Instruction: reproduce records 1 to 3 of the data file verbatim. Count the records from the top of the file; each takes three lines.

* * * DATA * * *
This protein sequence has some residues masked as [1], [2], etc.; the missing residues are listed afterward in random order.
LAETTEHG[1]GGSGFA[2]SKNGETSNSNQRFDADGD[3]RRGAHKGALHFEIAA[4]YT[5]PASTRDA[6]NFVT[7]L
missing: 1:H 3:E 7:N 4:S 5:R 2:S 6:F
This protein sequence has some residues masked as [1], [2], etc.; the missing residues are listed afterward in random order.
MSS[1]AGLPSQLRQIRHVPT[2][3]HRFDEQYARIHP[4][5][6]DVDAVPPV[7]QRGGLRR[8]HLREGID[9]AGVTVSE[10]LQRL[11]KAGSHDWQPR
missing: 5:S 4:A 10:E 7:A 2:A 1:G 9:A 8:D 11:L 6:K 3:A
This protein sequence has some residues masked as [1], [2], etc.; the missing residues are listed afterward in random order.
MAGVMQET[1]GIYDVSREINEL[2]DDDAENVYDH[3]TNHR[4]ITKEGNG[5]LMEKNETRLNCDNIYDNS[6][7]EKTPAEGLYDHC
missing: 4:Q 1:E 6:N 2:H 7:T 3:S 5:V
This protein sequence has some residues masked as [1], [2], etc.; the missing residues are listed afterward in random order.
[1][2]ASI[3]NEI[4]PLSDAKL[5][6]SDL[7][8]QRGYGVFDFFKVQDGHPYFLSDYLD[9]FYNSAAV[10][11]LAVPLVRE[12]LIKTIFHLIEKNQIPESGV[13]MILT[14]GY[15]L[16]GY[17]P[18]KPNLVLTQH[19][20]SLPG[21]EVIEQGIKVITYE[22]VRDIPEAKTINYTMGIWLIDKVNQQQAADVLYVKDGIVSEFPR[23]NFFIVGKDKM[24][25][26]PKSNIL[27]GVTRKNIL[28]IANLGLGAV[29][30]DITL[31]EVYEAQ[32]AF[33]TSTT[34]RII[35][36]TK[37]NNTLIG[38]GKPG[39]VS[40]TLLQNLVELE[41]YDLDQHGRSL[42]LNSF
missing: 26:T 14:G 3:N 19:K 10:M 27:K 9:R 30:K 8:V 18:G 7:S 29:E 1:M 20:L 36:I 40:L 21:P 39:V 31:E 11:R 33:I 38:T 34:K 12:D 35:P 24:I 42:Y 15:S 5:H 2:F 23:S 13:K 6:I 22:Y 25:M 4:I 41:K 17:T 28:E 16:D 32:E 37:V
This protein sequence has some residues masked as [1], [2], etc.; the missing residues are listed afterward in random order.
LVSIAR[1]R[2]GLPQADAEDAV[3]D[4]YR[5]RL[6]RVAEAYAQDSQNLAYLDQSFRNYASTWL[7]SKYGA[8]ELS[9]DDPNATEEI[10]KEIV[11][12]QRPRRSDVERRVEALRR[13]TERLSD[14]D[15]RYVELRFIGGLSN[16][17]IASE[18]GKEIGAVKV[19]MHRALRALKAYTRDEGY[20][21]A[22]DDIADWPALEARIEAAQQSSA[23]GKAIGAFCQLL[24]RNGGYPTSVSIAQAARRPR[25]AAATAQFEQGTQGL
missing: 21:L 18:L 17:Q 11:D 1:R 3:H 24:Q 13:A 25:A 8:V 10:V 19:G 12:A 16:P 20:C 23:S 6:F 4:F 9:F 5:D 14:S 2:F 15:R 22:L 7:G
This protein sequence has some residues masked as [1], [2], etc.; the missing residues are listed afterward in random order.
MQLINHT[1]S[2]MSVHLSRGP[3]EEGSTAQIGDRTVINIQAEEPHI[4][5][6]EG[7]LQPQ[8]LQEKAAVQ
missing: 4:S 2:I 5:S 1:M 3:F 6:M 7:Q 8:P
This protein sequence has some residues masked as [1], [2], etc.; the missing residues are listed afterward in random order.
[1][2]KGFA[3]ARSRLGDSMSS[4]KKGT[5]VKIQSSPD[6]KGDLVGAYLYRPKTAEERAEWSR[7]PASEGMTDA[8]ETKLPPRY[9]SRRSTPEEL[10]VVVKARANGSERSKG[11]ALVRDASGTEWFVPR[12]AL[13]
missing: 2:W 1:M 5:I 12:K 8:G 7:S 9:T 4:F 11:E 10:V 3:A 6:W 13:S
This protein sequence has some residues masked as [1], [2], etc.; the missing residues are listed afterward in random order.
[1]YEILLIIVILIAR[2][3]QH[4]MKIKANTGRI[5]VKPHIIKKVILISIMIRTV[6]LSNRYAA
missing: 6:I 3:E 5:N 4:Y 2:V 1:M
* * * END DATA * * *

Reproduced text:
This protein sequence has some residues masked as [1], [2], etc.; the missing residues are listed afterward in random order.
LAETTEHG[1]GGSGFA[2]SKNGETSNSNQRFDADGD[3]RRGAHKGALHFEIAA[4]YT[5]PASTRDA[6]NFVT[7]L
missing: 1:H 3:E 7:N 4:S 5:R 2:S 6:F
This protein sequence has some residues masked as [1], [2], etc.; the missing residues are listed afterward in random order.
MSS[1]AGLPSQLRQIRHVPT[2][3]HRFDEQYARIHP[4][5][6]DVDAVPPV[7]QRGGLRR[8]HLREGID[9]AGVTVSE[10]LQRL[11]KAGSHDWQPR
missing: 5:S 4:A 10:E 7:A 2:A 1:G 9:A 8:D 11:L 6:K 3:A
This protein sequence has some residues masked as [1], [2], etc.; the missing residues are listed afterward in random order.
MAGVMQET[1]GIYDVSREINEL[2]DDDAENVYDH[3]TNHR[4]ITKEGNG[5]LMEKNETRLNCDNIYDNS[6][7]EKTPAEGLYDHC
missing: 4:Q 1:E 6:N 2:H 7:T 3:S 5:V